Despite recommendations from the US Preventive Services Task Force, less than 10% of women with a suggestive family history of hereditary breast and ovarian cancer receive genetic testing. Multiple barriers include low population awareness, multiple steps to accessing genetic testing and services, mandatory in-person visits for pretest and posttest counseling, and socioeconomic factors, as well as a shortage of genetic counselors. It has been suggested that mandating genetic counseling can even cause psychologic harm. Dr Elizabeth Swisher and colleagues conducted a large, randomized study (Making Genetic Testing Accessible [MAGENTA]) to assess whether omitting mandatory pretest and/or posttest genetic counseling would increase distress during remote cancer genetic screening among a large population of women (N = 3,839).
Participants in the trial were randomized to 4 arms: 1 with no mandated counseling, 1 with mandated posttest counseling, 1 with mandated pretest counseling, and a control arm with both pretest and posttest telephone counseling. At 3 and 12 months, distress (measured by the Impact of Event Scale) among women with a family history or familial pathogenic variants was not significantly different across the study arms as compared with the control arm. Overall, the elimination of pretest and/or posttest counseling was not shown to increase anxiety or depression or negatively impact completion rates. Additionally, counselors reported that participants rarely (<5%) reached out for additional counseling.
The results of this study support the option of a less intensive counseling approach in the provision of cancer genetic risk assessment. The authors suggest implementing an alternative approach to genetic testing delivery, with pretest information provided electronically and posttest counseling for those with pathogenic variants or for those without pathogenic variants who request counseling. Ultimately, honoring the preferences of low-risk individuals to skip counseling is unlikely to increase distress.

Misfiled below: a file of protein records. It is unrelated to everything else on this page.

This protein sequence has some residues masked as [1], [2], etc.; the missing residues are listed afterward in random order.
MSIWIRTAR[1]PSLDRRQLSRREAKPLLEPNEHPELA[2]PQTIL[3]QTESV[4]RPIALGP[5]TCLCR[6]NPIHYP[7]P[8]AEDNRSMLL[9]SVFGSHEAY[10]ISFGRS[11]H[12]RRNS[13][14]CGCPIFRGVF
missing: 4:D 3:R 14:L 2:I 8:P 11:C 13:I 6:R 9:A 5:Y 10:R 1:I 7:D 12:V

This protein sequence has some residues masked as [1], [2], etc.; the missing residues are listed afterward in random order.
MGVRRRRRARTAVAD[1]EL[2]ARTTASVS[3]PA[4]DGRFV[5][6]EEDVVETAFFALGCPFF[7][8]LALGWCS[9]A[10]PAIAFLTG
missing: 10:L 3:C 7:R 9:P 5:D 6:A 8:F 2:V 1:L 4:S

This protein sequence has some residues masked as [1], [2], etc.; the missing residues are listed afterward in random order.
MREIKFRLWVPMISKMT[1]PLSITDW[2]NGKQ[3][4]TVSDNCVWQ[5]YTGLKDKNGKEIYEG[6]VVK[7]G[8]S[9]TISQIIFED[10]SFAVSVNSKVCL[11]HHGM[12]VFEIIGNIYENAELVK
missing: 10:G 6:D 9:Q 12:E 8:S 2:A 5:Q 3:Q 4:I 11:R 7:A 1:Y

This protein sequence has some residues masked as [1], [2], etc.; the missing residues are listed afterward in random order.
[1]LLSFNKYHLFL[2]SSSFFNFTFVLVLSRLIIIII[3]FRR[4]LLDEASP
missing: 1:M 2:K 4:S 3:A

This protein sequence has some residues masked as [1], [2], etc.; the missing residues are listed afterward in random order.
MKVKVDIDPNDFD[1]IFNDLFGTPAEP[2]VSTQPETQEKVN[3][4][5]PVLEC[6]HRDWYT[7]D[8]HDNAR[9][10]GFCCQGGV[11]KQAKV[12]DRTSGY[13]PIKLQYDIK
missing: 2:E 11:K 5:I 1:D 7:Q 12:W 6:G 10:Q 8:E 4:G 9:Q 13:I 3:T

The outcomes of this study suggest that mandatory individualized pretest and posttest counseling may introduce barriers to remote cancer genetic screening for some patients. Elimination of mandatory counseling did not affect completion rates and may provide more flexibility for some while reducing costs. Interestingly, the highest test completion rates occurred in the arms that did not have mandated pretest counseling. To address health disparities, studies specifically targeting certain groups are needed to determine how best to equitably provide cancer genetic risk assessment. The authors also recommend use of alternative community strategies to increase diversity and engagement among a broader population.
Even in the setting of remote care delivery and telephone counseling, the requirement for pretest genetic counseling may serve as a barrier to test completion for some patients. Dr Swisher suggested implementation of a patient-centric remote cancer genetic testing model, in which patients are given the option to decide for themselves whether to receive pretest and/or posttest genetic counseling, as well as the option for remote, home-based testing. This may potentially remove some of the barriers and lead more people to complete genetic testing when recommended. Family and community healthcare providers have an important role in encouraging people with a family history of cancer to undergo genetic testing to help guide cancer prevention strategies and care plans, if appropriate.